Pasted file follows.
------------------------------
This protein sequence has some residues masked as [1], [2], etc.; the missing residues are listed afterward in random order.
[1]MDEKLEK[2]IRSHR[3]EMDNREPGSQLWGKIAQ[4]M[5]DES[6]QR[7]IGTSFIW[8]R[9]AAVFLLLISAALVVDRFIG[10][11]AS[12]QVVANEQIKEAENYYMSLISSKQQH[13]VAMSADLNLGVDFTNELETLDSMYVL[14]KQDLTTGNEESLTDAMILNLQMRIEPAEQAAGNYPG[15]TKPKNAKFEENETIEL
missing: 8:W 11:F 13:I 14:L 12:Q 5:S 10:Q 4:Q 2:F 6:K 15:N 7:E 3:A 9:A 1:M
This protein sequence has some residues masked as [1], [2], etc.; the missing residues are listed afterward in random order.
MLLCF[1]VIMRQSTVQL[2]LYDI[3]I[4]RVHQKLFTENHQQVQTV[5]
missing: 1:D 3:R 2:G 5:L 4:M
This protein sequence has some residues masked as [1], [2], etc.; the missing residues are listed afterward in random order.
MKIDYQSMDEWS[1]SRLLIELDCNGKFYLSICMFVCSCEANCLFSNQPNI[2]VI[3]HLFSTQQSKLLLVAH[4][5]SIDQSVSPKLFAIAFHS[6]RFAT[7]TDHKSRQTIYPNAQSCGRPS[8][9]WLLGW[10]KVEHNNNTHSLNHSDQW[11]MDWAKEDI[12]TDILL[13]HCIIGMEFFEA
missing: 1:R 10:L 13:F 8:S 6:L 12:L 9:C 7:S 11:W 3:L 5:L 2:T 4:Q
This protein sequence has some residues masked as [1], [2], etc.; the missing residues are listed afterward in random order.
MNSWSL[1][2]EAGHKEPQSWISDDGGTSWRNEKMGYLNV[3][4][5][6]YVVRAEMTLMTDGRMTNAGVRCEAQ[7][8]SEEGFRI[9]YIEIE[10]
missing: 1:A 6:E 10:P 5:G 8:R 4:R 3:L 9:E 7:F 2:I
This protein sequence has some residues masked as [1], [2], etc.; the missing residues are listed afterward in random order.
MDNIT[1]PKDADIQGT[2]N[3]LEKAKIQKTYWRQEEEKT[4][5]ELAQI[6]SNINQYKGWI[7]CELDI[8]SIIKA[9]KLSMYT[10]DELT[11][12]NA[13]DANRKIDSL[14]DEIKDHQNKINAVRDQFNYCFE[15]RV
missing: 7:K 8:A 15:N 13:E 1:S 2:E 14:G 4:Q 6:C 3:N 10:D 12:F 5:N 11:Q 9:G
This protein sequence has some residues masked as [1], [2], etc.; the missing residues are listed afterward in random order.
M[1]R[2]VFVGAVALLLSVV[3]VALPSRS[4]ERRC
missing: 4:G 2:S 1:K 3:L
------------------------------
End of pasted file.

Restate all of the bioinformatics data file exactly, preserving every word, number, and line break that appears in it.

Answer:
This protein sequence has some residues masked as [1], [2], etc.; the missing residues are listed afterward in random order.
[1]MDEKLEK[2]IRSHR[3]EMDNREPGSQLWGKIAQ[4]M[5]DES[6]QR[7]IGTSFIW[8]R[9]AAVFLLLISAALVVDRFIG[10][11]AS[12]QVVANEQIKEAENYYMSLISSKQQH[13]VAMSADLNLGVDFTNELETLDSMYVL[14]KQDLTTGNEESLTDAMILNLQMRIEPAEQAAGNYPG[15]TKPKNAKFEENETIEL
missing: 8:W 11:F 13:I 14:L 12:Q 5:S 10:Q 4:Q 2:F 6:K 15:N 7:E 3:A 9:A 1:M
This protein sequence has some residues masked as [1], [2], etc.; the missing residues are listed afterward in random order.
MLLCF[1]VIMRQSTVQL[2]LYDI[3]I[4]RVHQKLFTENHQQVQTV[5]
missing: 1:D 3:R 2:G 5:L 4:M
This protein sequence has some residues masked as [1], [2], etc.; the missing residues are listed afterward in random order.
MKIDYQSMDEWS[1]SRLLIELDCNGKFYLSICMFVCSCEANCLFSNQPNI[2]VI[3]HLFSTQQSKLLLVAH[4][5]SIDQSVSPKLFAIAFHS[6]RFAT[7]TDHKSRQTIYPNAQSCGRPS[8][9]WLLGW[10]KVEHNNNTHSLNHSDQW[11]MDWAKEDI[12]TDILL[13]HCIIGMEFFEA
missing: 1:R 10:L 13:F 8:S 6:L 12:L 9:C 7:S 11:W 3:L 5:L 2:T 4:Q
This protein sequence has some residues masked as [1], [2], etc.; the missing residues are listed afterward in random order.
MNSWSL[1][2]EAGHKEPQSWISDDGGTSWRNEKMGYLNV[3][4][5][6]YVVRAEMTLMTDGRMTNAGVRCEAQ[7][8]SEEGFRI[9]YIEIE[10]
missing: 1:A 6:E 10:P 5:G 8:R 4:R 3:L 9:E 7:F 2:I
This protein sequence has some residues masked as [1], [2], etc.; the missing residues are listed afterward in random order.
MDNIT[1]PKDADIQGT[2]N[3]LEKAKIQKTYWRQEEEKT[4][5]ELAQI[6]SNINQYKGWI[7]CELDI[8]SIIKA[9]KLSMYT[10]DELT[11][12]NA[13]DANRKIDSL[14]DEIKDHQNKINAVRDQFNYCFE[15]RV
missing: 7:K 8:A 15:N 13:E 1:S 2:E 14:G 4:Q 6:C 3:N 10:D 12:F 5:N 11:Q 9:G
This protein sequence has some residues masked as [1], [2], etc.; the missing residues are listed afterward in random order.
M[1]R[2]VFVGAVALLLSVV[3]VALPSRS[4]ERRC
missing: 4:G 2:S 1:K 3:L